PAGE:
The Science Behind Four Loko
It turns out it’s not the alcohol and caffeine that gets you; it’s the psychology.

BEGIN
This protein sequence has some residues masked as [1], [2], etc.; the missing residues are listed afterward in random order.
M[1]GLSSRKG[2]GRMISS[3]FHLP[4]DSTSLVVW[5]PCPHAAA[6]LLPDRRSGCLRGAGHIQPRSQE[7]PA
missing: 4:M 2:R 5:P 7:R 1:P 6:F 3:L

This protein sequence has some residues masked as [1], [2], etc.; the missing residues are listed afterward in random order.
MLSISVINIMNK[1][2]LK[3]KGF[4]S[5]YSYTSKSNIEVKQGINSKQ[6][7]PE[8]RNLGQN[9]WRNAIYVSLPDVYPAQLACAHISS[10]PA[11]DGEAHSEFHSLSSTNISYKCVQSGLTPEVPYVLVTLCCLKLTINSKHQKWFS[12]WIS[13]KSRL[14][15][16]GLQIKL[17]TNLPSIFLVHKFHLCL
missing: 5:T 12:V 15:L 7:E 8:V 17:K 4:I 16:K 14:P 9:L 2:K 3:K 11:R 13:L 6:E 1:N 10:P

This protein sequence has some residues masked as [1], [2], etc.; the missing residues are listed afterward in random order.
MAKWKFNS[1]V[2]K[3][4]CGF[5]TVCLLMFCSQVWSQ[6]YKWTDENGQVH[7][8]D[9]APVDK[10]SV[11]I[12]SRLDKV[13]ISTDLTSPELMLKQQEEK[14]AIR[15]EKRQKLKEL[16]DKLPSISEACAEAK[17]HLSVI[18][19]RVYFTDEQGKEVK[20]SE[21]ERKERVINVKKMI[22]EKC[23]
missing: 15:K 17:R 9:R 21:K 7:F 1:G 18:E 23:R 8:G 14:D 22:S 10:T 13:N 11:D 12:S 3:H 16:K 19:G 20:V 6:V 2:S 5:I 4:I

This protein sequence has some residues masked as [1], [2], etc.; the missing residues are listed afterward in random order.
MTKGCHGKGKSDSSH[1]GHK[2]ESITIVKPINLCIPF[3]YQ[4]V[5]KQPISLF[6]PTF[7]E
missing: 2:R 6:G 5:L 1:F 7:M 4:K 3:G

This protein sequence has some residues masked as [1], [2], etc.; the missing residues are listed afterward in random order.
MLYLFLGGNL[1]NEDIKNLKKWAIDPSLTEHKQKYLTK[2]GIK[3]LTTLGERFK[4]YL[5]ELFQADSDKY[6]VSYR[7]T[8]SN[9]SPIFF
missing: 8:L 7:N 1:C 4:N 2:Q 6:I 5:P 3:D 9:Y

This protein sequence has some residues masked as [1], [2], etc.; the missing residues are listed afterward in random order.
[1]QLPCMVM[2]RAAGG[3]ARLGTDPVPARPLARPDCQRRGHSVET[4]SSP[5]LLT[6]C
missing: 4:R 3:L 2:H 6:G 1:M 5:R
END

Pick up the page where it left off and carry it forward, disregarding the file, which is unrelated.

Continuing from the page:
For one thing, caffeine doesn’t seem to affect the way that alcohol gets absorbed by the body. Moreover, many drugs, including alcohol, are known to be more potent if they are taken in an unusual context. In a 1976 paper in Science, Siegel termed this the “situational specificity of tolerance.” Environmental variables ranging from the room where a drug is administered to flavor cues can influence an individual’s drug-related tolerance. What this comes down to is classical Pavlovian conditioning. The body of a social drinker learns to prepare for the alcohol in response to the environment, before the alcohol is even ingested. Siegel’s argument is that people became especially drunk after drinking Four Loko because of the unexpected way in which it was presented: it doesn’t actually taste like alcohol.